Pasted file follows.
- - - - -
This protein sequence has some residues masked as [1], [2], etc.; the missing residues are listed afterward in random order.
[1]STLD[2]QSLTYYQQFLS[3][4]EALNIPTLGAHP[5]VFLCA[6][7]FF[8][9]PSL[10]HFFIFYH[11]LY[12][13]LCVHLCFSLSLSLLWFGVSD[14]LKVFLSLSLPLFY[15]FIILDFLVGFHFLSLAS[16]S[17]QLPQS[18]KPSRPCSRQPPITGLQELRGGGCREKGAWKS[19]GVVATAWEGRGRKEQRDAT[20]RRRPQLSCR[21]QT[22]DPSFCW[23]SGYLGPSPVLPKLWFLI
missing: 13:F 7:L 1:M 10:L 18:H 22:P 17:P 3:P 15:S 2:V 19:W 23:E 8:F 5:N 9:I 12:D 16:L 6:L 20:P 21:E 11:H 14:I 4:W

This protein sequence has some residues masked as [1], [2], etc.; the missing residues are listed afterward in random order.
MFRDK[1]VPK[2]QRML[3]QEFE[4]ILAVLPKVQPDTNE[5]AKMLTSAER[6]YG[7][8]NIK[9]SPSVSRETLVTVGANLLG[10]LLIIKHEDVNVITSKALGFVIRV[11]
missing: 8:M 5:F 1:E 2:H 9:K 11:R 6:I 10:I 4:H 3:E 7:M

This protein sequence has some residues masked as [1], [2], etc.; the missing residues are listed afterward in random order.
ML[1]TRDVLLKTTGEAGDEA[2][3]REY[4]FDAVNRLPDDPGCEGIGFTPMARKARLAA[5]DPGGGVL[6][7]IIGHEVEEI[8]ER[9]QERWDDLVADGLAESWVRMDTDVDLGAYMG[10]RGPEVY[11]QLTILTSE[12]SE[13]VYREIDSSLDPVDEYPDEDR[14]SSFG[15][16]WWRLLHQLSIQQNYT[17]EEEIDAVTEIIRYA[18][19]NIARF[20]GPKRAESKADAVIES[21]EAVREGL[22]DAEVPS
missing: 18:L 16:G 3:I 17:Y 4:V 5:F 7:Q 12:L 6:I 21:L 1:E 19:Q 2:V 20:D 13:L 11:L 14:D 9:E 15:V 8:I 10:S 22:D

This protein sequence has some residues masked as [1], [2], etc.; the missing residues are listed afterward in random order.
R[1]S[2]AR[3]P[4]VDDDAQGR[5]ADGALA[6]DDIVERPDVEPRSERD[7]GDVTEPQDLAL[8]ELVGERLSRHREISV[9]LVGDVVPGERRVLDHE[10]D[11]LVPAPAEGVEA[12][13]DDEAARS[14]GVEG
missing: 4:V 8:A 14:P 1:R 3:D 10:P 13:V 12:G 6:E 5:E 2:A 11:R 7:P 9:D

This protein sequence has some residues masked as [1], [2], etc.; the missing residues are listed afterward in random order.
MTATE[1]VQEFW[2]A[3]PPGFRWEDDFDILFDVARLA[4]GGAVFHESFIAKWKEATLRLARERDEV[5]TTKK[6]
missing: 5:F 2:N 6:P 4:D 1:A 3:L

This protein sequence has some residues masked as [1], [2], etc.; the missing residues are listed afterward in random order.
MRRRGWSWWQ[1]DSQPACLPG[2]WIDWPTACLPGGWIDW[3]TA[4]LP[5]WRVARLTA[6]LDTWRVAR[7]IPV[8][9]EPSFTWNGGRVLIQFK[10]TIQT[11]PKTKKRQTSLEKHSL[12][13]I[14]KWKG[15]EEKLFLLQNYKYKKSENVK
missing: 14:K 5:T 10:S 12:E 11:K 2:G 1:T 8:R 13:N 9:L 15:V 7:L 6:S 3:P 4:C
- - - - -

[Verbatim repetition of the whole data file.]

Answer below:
This protein sequence has some residues masked as [1], [2], etc.; the missing residues are listed afterward in random order.
[1]STLD[2]QSLTYYQQFLS[3][4]EALNIPTLGAHP[5]VFLCA[6][7]FF[8][9]PSL[10]HFFIFYH[11]LY[12][13]LCVHLCFSLSLSLLWFGVSD[14]LKVFLSLSLPLFY[15]FIILDFLVGFHFLSLAS[16]S[17]QLPQS[18]KPSRPCSRQPPITGLQELRGGGCREKGAWKS[19]GVVATAWEGRGRKEQRDAT[20]RRRPQLSCR[21]QT[22]DPSFCW[23]SGYLGPSPVLPKLWFLI
missing: 13:F 7:L 1:M 10:L 18:H 22:P 17:P 3:P 15:S 2:V 19:W 23:E 8:F 5:N 9:I 12:D 16:L 6:L 20:P 21:E 11:H 14:I 4:W

This protein sequence has some residues masked as [1], [2], etc.; the missing residues are listed afterward in random order.
MFRDK[1]VPK[2]QRML[3]QEFE[4]ILAVLPKVQPDTNE[5]AKMLTSAER[6]YG[7][8]NIK[9]SPSVSRETLVTVGANLLG[10]LLIIKHEDVNVITSKALGFVIRV[11]
missing: 8:M 5:F 1:E 2:H 9:K 11:R 6:I 10:I 4:H 3:E 7:M

This protein sequence has some residues masked as [1], [2], etc.; the missing residues are listed afterward in random order.
ML[1]TRDVLLKTTGEAGDEA[2][3]REY[4]FDAVNRLPDDPGCEGIGFTPMARKARLAA[5]DPGGGVL[6][7]IIGHEVEEI[8]ER[9]QERWDDLVADGLAESWVRMDTDVDLGAYMG[10]RGPEVY[11]QLTILTSE[12]SE[13]VYREIDSSLDPVDEYPDEDR[14]SSFG[15][16]WWRLLHQLSIQQNYT[17]EEEIDAVTEIIRYA[18][19]NIARF[20]GPKRAESKADAVIES[21]EAVREGL[22]DAEVPS
missing: 18:L 16:G 3:I 17:Y 4:V 5:F 7:Q 12:L 6:I 21:L 1:E 19:Q 2:V 20:D 13:L 11:L 14:D 9:E 15:V 8:I 10:S 22:D

This protein sequence has some residues masked as [1], [2], etc.; the missing residues are listed afterward in random order.
R[1]S[2]AR[3]P[4]VDDDAQGR[5]ADGALA[6]DDIVERPDVEPRSERD[7]GDVTEPQDLAL[8]ELVGERLSRHREISV[9]LVGDVVPGERRVLDHE[10]D[11]LVPAPAEGVEA[12][13]DDEAARS[14]GVEG
missing: 4:V 8:A 14:P 1:R 3:D 10:P 13:V 12:G 6:E 5:E 2:A 11:R 7:P 9:D

This protein sequence has some residues masked as [1], [2], etc.; the missing residues are listed afterward in random order.
MTATE[1]VQEFW[2]A[3]PPGFRWEDDFDILFDVARLA[4]GGAVFHESFIAKWKEATLRLARERDEV[5]TTKK[6]
missing: 5:F 2:N 6:P 4:D 1:A 3:L

This protein sequence has some residues masked as [1], [2], etc.; the missing residues are listed afterward in random order.
MRRRGWSWWQ[1]DSQPACLPG[2]WIDWPTACLPGGWIDW[3]TA[4]LP[5]WRVARLTA[6]LDTWRVAR[7]IPV[8][9]EPSFTWNGGRVLIQFK[10]TIQT[11]PKTKKRQTSLEKHSL[12][13]I[14]KWKG[15]EEKLFLLQNYKYKKSENVK
missing: 14:K 5:T 10:S 12:E 11:K 2:G 1:T 8:R 13:N 9:L 15:V 7:L 6:S 3:P 4:C